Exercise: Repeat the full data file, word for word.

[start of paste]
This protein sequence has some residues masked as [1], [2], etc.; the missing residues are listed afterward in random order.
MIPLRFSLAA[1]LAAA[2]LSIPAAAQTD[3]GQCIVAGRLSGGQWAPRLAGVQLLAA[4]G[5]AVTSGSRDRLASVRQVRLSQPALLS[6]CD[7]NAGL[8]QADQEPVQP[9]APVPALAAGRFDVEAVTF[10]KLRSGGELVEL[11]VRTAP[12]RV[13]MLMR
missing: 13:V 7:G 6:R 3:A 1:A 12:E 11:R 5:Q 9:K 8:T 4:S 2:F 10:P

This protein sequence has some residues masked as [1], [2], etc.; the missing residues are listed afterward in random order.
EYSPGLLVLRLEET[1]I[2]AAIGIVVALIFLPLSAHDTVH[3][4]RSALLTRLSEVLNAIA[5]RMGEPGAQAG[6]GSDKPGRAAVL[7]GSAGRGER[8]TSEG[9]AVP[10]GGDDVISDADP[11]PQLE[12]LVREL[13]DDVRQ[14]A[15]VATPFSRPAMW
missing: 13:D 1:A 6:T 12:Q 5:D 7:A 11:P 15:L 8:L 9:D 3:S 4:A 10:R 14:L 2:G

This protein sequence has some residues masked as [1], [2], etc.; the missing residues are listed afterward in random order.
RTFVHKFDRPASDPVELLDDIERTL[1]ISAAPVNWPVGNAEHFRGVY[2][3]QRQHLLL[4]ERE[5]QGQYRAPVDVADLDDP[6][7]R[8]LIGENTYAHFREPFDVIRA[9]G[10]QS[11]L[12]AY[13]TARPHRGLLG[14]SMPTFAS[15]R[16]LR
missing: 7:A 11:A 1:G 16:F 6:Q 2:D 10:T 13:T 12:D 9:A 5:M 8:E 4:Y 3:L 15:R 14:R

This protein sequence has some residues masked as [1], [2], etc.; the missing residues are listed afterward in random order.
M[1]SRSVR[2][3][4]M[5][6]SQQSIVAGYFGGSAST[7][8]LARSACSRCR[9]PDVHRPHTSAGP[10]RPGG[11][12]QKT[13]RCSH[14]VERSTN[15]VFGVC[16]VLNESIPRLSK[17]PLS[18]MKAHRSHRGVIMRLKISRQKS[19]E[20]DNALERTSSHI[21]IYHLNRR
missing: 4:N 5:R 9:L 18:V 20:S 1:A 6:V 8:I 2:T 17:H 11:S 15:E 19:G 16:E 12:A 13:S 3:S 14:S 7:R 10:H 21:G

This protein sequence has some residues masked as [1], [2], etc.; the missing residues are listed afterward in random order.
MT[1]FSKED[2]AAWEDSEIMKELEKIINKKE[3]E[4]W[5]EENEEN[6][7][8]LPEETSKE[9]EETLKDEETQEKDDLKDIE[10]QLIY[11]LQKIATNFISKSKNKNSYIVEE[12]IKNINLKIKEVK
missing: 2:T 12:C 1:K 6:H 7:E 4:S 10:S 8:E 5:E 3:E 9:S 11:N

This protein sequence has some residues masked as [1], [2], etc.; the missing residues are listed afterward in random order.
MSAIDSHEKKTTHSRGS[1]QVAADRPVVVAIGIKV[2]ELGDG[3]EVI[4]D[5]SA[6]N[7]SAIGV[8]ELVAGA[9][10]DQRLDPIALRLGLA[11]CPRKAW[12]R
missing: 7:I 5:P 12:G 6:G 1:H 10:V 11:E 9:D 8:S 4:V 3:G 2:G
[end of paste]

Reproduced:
This protein sequence has some residues masked as [1], [2], etc.; the missing residues are listed afterward in random order.
MIPLRFSLAA[1]LAAA[2]LSIPAAAQTD[3]GQCIVAGRLSGGQWAPRLAGVQLLAA[4]G[5]AVTSGSRDRLASVRQVRLSQPALLS[6]CD[7]NAGL[8]QADQEPVQP[9]APVPALAAGRFDVEAVTF[10]KLRSGGELVEL[11]VRTAP[12]RV[13]MLMR
missing: 13:V 7:G 6:R 3:A 1:A 12:E 11:R 5:Q 9:K 8:T 4:S 2:F 10:P

This protein sequence has some residues masked as [1], [2], etc.; the missing residues are listed afterward in random order.
EYSPGLLVLRLEET[1]I[2]AAIGIVVALIFLPLSAHDTVH[3][4]RSALLTRLSEVLNAIA[5]RMGEPGAQAG[6]GSDKPGRAAVL[7]GSAGRGER[8]TSEG[9]AVP[10]GGDDVISDADP[11]PQLE[12]LVREL[13]DDVRQ[14]A[15]VATPFSRPAMW
missing: 13:D 1:A 6:T 12:Q 5:D 7:A 11:P 15:L 8:L 9:D 3:S 4:A 10:R 14:L 2:G

This protein sequence has some residues masked as [1], [2], etc.; the missing residues are listed afterward in random order.
RTFVHKFDRPASDPVELLDDIERTL[1]ISAAPVNWPVGNAEHFRGVY[2][3]QRQHLLL[4]ERE[5]QGQYRAPVDVADLDDP[6][7]R[8]LIGENTYAHFREPFDVIRA[9]G[10]QS[11]L[12]AY[13]TARPHRGLLG[14]SMPTFAS[15]R[16]LR
missing: 7:A 11:A 1:G 16:F 6:Q 2:D 10:T 13:T 12:D 9:A 5:M 8:E 4:Y 3:L 15:R 14:R

This protein sequence has some residues masked as [1], [2], etc.; the missing residues are listed afterward in random order.
M[1]SRSVR[2][3][4]M[5][6]SQQSIVAGYFGGSAST[7][8]LARSACSRCR[9]PDVHRPHTSAGP[10]RPGG[11][12]QKT[13]RCSH[14]VERSTN[15]VFGVC[16]VLNESIPRLSK[17]PLS[18]MKAHRSHRGVIMRLKISRQKS[19]E[20]DNALERTSSHI[21]IYHLNRR
missing: 4:N 5:R 9:L 18:V 20:S 1:A 6:V 8:I 2:T 17:H 11:S 15:E 19:G 16:E 12:A 13:S 3:S 14:S 7:R 10:H 21:G

This protein sequence has some residues masked as [1], [2], etc.; the missing residues are listed afterward in random order.
MT[1]FSKED[2]AAWEDSEIMKELEKIINKKE[3]E[4]W[5]EENEEN[6][7][8]LPEETSKE[9]EETLKDEETQEKDDLKDIE[10]QLIY[11]LQKIATNFISKSKNKNSYIVEE[12]IKNINLKIKEVK
missing: 2:T 12:C 1:K 6:H 7:E 4:S 10:S 8:E 5:E 3:E 9:S 11:N

This protein sequence has some residues masked as [1], [2], etc.; the missing residues are listed afterward in random order.
MSAIDSHEKKTTHSRGS[1]QVAADRPVVVAIGIKV[2]ELGDG[3]EVI[4]D[5]SA[6]N[7]SAIGV[8]ELVAGA[9][10]DQRLDPIALRLGLA[11]CPRKAW[12]R
missing: 7:I 5:P 12:G 6:G 1:H 10:V 11:E 9:D 8:S 4:V 3:G 2:G